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Nonprofit offers short term-relief, but baby formula still in short supply

Updated June 11, 2022 - 1:25 pm

As production of infant formula ramps up once again to ease the nationwide shortage, Nevada agencies caution that grocery store shelves may still be understocked for weeks or months longer.

Abbott Laboratories announced last week that it will be continuing its production of popular formulas such as Similac after voluntarily recalling them because of the discovery of a deadly germ in the powder. But parents will have to wait for shelves to start filling up again.

According to a May 15 report from Bloomberg, Las Vegas had been hit the hardest in terms of the shortage, with more than 50 percent of formula out of stock across the Las Vegas Valley as of the time.

Abbott is speeding up production as much as possible, while keeping safety measures in place to produce high-quality formula, according to an Abbott spokesperson.

“We will ramp production as quickly as we can while meeting all requirements,” the spokesperson said. “We’re committed to safety and quality and will do everything we can to re-earn the trust parents, caregivers and health care providers have placed in us for 130 years.”

Abby Quinn, chief community relations officer at HELP of Southern Nevada, has seen the impact of the shortage firsthand — estimating that HELP received more than three times the average call frequency. But Quinn is still apprehensive about the production, fearing that it will not fill shelves fast enough.

“We feel like our clients might still be suffering from needing formula for the next couple of months. It might not be a quick fix. Our hope is that people who don’t need formula and have a couple of unopened cans will see what’s happening and realize we’re an agency that can take that from them.”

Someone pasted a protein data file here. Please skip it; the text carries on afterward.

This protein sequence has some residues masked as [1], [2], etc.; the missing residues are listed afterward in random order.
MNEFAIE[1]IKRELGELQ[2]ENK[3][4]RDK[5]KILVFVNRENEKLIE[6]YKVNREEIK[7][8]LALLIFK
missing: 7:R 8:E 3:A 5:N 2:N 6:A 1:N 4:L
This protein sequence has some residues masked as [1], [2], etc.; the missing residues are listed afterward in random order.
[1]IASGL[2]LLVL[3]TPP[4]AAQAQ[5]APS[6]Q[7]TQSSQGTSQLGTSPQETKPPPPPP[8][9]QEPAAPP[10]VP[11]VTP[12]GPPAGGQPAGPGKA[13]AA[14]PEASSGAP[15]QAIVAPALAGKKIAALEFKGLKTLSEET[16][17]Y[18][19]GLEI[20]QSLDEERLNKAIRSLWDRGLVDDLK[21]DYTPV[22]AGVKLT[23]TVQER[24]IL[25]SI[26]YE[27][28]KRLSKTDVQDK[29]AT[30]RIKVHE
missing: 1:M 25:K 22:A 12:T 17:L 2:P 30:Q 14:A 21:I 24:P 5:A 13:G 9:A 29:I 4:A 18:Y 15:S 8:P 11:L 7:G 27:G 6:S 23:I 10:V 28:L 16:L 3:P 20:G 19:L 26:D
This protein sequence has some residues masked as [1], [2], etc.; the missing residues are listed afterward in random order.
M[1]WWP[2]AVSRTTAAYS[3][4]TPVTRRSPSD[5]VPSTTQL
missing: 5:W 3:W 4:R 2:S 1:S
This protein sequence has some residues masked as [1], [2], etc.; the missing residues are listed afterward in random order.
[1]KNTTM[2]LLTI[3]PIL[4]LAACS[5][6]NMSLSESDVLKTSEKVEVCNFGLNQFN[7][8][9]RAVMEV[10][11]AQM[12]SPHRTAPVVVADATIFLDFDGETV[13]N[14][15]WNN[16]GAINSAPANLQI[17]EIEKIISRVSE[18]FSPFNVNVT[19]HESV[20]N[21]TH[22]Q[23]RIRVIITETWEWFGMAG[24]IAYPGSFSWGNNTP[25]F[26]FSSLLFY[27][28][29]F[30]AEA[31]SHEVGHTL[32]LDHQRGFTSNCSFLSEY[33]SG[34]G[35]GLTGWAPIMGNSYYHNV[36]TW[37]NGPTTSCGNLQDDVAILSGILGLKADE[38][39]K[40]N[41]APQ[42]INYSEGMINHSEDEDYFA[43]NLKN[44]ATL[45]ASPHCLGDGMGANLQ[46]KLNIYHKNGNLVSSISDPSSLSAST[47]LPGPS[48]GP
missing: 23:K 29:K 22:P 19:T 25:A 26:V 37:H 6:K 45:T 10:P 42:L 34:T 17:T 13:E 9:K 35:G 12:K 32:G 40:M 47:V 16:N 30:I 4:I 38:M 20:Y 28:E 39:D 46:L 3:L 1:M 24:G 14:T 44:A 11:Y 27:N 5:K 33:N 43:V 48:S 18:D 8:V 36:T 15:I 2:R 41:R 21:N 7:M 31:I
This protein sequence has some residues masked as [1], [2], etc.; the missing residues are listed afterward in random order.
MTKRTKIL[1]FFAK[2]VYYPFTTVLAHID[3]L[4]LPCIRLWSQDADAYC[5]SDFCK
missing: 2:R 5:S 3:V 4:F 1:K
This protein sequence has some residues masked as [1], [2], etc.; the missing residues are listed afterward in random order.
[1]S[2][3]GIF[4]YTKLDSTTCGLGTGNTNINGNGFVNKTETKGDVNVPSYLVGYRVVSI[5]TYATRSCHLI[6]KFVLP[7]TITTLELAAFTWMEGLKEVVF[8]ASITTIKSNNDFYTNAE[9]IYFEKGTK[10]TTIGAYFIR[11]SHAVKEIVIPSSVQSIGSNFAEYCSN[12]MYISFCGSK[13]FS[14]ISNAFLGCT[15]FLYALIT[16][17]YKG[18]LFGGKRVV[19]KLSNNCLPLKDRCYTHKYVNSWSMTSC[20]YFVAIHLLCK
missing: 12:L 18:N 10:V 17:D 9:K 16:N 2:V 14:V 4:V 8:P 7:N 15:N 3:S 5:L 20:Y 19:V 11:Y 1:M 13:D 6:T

To help provide some immediate short-term relief for mothers and parents, HELP, which provides aid for families and people in Southern Nevada, held a baby formula and diaper drive on Saturday. Nestle NAN Pro infant and toddler formula were provided to about 450 families at Parkdale Recreation Center. The giveaway was made possible by a donation from GovPlanet, a government surplus company. Each family received three cans of toddler formula and two cans of infant formula. Diapers, bottles and wipes were also available.

Many mothers and parents require special formulas for their infants and toddlers, so much so that HELP has stockpiled them.

“A lot of our clients, it’s really not ideal necessarily, or sometimes they’re just not able to breastfeed, because they work a job where it’s not possible,” Quinn said.

Many of the parents who seek aid with HELP also use the Women, Infant and Children Program.

Eric Duran-Valle, public information officer for the Nevada Department of Health and Human Services, said that Nevada WIC was happy about the Abbott facility’s reopening.

“Having this plant back online, in conjunction with the other facilities producing formula and other federal efforts, will hopefully bring an end to the shortage and provide some much-needed relief to parents nationwide,” he said in an email.

McKenna Ross is a corps member with Report for America, a national service program that places journalists into local newsrooms. Contact her at mross@reviewjournal.com. Follow @mckenna_ross_ on Twitter. Review-Journal intern Emerson Drewes can be reached at edrewes@reviewjournal.com or via Twitter @EmersonDrewes.

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